However, historians are critical of Babcock's political power, shielded by President Grant, as his White House military aide, not subject to resignation.[60] Historians heavily scutinize and are highly suspicious of Babcock's pre-unauthorized Santo Domingo annexation agreement, and secretive role he played as President Grant's controversial "aide-de-camp". Babcock's reputation was also marred by his involvement in the Gold Ring, the Whiskey Ring, and Safe Burglary Conspiracy. Most historians agree that Babcock betrayed Grant while President, and remain perplexed at Grant's loyalty to his wartime comrade, including providing a deposition that was likely untrue in a successful effort to keep Babcock from being convicted at trial and imprisoned, and to protect Grant's own presidency and family.

With Babcock's reputation largely narrowed to observations about his corruption, loyalty to Grant, and wartime bravery, historians are generally not able to consider him in a wider context because he did not author an autobiography, nor has he been the subject of an extended biography. Historian William McFeely criticized Babcock of ignoring ethical values in the spirit of opportunism and personal gain.[23]

On November 22, 2016, Mississippi State University Libraries announced the digitalization of Babcock's private diaries.[61] Babcock's diaries are part of Mississippi State University Libraries Ulysses S. Grant's digital collection.[61] Babcock's diaries began in 1863 during the height of the American Civil War, including his perspective on the siege of Vicksburg and his wartime experiences in Kentucky, Ohio, Tennessee, and Virginia.[61] The diary collections also includes his famous post-war visit to Santo Domingo in 1869 serving as President Grant's special agent and personal secretary.[61] The collection includes Babcock's supplementary materials of speeches, correspondence, and newspaper clippings.[61] The Mississippi State University Libraries said that Babcock's brokerage of the annexation of Santo Domingo, "began what became a string of controversies and scandals surrounding Babcock and his position as aide to the President."[62] The scandals culminated in Babcock's involvement in the Whiskey Ring having been indicted for tax fraud in 1875 and put on trial in St. Louis 1876.[62] Throughout these scandals President Grant gave Babcock his confidence.[62]

According to presidential historian Charles W. Calhoun, Babcock emerged as Grant's "political majordomo, if not his jackel."[16] Grant's Secretary of State Hamilton Fish said Babcock "has brains & very many excellent & gentlemanly qualities but is spoiled by his position & a want of delicacy & consideration for the official responsibilities & proper authority (official) of civilians."[16]

See also[edit]


  1. ^ a b c d e f Dictionary of American Biography (1928), Babcock, Orville E., p. 460
  2. ^ a b c d e f g h i j k l m n o p q r New York Times (June 4, 1884) , Gen. Babcock Drowned
  3. ^ Jones, Evan C.; Sword, Wiley (2014). Gateway to the Confederacy: New Perspectives on the Chickamauga and Chattanooga Campaigns, 1862-1863. Chapel Hill, NC: University of North Carolina Press. p. 116. ISBN 978-0-8071-5512-7. 
  4. ^ Babcock, Stephen (1903). Isaiah Babcock, Sr. and his descendants. New York, NY: Eaton & Mains. p. 776. 
  5. ^ White 2016, p. xvii.
  6. ^ a b Eicher, John H.; Eicher, David J. (2001). Civil War High Commands. Stanford, CA: Stanford University Press. p. 111. ISBN 978-0-8047-3641-1.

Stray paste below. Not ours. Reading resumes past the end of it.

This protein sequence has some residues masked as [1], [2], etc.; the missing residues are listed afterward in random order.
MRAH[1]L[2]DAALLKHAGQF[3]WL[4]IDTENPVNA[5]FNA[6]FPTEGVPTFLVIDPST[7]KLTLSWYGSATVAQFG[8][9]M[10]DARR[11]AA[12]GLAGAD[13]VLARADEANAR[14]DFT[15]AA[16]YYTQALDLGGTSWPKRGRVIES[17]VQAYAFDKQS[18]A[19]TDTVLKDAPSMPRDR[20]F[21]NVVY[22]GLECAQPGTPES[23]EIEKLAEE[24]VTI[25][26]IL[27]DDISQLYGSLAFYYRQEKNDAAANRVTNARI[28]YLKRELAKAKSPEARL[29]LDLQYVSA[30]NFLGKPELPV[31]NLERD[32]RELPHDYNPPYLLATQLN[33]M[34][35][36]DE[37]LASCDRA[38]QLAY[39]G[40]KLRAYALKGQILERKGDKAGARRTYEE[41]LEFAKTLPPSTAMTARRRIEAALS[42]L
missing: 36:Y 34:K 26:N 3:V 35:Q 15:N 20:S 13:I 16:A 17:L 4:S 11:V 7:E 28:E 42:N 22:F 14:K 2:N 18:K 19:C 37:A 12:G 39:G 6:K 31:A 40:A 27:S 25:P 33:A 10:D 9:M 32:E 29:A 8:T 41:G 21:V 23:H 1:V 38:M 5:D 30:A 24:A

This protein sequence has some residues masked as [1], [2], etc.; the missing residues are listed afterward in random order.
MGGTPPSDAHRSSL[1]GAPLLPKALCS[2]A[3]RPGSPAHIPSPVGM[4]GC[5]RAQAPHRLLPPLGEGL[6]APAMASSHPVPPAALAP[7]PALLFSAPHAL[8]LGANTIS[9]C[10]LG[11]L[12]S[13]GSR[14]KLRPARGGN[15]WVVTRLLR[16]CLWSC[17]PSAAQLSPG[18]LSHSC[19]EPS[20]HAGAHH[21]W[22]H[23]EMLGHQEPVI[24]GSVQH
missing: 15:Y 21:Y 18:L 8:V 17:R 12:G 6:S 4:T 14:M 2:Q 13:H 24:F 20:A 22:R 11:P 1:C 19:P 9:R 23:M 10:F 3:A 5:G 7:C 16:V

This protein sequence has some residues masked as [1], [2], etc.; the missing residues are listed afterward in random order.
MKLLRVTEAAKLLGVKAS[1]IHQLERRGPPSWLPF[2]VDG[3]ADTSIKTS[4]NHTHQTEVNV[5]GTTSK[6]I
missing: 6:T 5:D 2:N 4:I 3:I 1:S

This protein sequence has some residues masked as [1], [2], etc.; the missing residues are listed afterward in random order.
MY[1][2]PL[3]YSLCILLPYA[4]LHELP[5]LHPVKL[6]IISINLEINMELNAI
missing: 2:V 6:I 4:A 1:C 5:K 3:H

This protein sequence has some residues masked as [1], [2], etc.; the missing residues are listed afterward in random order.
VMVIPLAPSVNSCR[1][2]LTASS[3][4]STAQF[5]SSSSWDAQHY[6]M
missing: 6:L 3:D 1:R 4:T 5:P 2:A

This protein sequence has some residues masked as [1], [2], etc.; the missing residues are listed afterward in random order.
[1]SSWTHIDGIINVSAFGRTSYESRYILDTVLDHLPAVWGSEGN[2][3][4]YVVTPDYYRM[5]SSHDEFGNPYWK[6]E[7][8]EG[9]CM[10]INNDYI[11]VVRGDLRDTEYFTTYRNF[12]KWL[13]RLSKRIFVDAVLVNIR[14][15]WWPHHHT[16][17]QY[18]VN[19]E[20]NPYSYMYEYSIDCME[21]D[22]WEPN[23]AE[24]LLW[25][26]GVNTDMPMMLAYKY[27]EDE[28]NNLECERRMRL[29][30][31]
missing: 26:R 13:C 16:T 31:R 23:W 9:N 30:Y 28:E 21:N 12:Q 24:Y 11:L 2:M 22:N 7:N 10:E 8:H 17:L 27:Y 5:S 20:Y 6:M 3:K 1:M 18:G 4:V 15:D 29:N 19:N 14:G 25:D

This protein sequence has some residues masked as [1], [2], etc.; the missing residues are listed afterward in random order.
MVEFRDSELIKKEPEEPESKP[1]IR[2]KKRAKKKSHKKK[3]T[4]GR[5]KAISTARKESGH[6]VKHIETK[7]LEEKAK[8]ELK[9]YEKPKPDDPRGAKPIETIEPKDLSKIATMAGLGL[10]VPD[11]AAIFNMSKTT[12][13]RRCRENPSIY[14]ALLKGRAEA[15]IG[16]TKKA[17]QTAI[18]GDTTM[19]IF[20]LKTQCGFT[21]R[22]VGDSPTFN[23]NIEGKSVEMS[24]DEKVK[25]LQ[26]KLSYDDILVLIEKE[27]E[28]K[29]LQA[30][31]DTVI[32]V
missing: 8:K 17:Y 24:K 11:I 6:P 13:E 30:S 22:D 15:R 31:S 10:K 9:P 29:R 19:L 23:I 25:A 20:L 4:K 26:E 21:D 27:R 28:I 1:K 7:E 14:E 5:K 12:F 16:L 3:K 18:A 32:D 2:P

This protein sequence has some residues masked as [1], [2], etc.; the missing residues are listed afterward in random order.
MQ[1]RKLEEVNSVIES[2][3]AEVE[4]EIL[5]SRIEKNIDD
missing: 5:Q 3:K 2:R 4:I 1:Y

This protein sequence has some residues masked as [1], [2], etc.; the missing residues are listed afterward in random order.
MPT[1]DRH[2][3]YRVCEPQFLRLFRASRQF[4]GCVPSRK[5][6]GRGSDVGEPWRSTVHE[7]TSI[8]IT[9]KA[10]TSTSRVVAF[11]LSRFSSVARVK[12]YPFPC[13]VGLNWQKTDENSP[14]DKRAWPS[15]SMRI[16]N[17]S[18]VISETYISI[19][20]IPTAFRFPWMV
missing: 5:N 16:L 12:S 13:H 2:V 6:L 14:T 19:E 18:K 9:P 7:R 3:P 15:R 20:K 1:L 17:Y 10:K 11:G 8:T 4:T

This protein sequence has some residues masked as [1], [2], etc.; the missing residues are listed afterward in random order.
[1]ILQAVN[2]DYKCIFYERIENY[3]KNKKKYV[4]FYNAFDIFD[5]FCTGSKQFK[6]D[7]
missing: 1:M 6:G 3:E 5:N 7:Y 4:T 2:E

7. ^ Catton (1969), p. 349.
  8. ^ Eicher, 2001, p. 732.
  9. ^ a b c d e f g Kirshner 1999, p. 133.
  10. ^ Kirshner 1999, p. 132.
  11. ^ Inventory of the Orville E. Babcock Papers (2008)
  12. ^ a b c Chernow 2017, p. 588.
  13. ^ Reeves, Thomas C. (1975). Gentleman Boss. NY, NY: Alfred A. Knopf. p. 59. ISBN 0-394-46095-2. 
  14. ^ Woodward (1957), The Lowest Ebb
  15. ^ Simon 2002, p. 249.
  16. ^ a b c d e Calhoun 2017, p. 78.
  17. ^ a b Calhoun 2017, p. 77.
  18. ^ a b c d e f Pletcher 1998, p. 164.
  19. ^ Chernow 2017, p. 661.
  20. ^ a b c Pletcher 1998, p. 163.
  21. ^ a b Pletcher 1998, pp. 164-165.
  22. ^ a b Pletcher 1998, p. 164; White 2016, p. 508.
  23. ^ a b McFeely 1981, p. 340.
  24. ^ a b Brands 2012, p. 453.
  25. ^ Pletcher 1998, p. 164; White, p. 508.
  26. ^ Brands 2012, pp. 453-454.
  27. ^ a b c Brands 2012, p. 454.
  28. ^ Pletcher 1998, p. 164; White 2016, p. 509.
  29. ^ McFeely 1974, p. 138; McFeely 1981, p. 343.
  30. ^ McFeely 1974, p. 138.
  31. ^ Simon The Papers of Ulysses S. Grant: January 1-October 31, 1876 , pages 47, 48
  32. ^ a b McFeely 1974, p. 154.
  33. ^ Fredman (1987), The Presidential Follies
  34. ^ White 2016, p. 556.
  35. ^ a b c White 2016, p. 557.
  36. ^ a b c d e White 2016, p. 562.
  37. ^ White 2016, p. 562; McFeely 1974, p. 156.
  38. ^ White 2016, p. 563; Brands 2012, p. 557; McFeely 1981, p. 410.
  39. ^ Smith 2001, p. 591.
  40. ^ a b c White 2016, p. 563.
  41. ^ White 2016, p. 563; McFeely 1981, p. 410.
  42. ^ a b Brands 2012, p. 557; McFeely 1981, p. 411.
  43. ^ McFeely 1981, p. 411.
  44. ^ Brands 2012, p. 557.
  45. ^ McFeely 1974, p. 157.
  46. ^ a b c d e White 2016, p. 564.
  47. ^ White 2016, p. 564; Chernow 2010, p. 806.
  48. ^ Reeves, Thomas C. (1975). Gentleman Boss. NY, NY: Alfred A. Knopf. pp. 80–81. ISBN 0-394-46095-2. 
  49. ^ Brands 2012, p. 560.
  50. ^ Robison (Jan 6, 2002), Deeds, Letter Prove General's Ties to Sanford, Accessed on February 9, 2017
  51. ^ a b c d e f g Coffey 2014, p. 282.
  52. ^ Coffey 2014, p. 276.
  53. ^ a b c d BDOA_1906.
  54. ^ a b c Government Printing Office 1898, p. 224.
  55. ^ a b c d e f g Garmon_2009.
  56. ^ Michael Alexander Kahn, Richard Samuel West (October 2014), What Fools These Mortals Be!, p 49 --- Illustration by Joseph Keppler (February 4, 1880),Puck, v. 6, No. 152, pp. 782-783
  57. ^ a b c New York Times (May 15, 1880).
  58. ^ a b Mike Pesca (November 2, 2005). "Orville Babcock's Indictment and the CIA Leak Case". 
  59. ^ "The Mosquito Inlet Disaster: Captain Anderson's Account of the Drowning of Gen. Babcock and Mr. Luckey". Washington Evening Star. Washington, DC. June 27, 1884. p. 4. (Subscription required (help)). 
  60. ^ Calhoun 2017, pp. 78, 527.
  61. ^ a b c d e MSU Libraries digitize Civil War diaries and letters.
  62. ^ a b c Orville Babcock Diaries.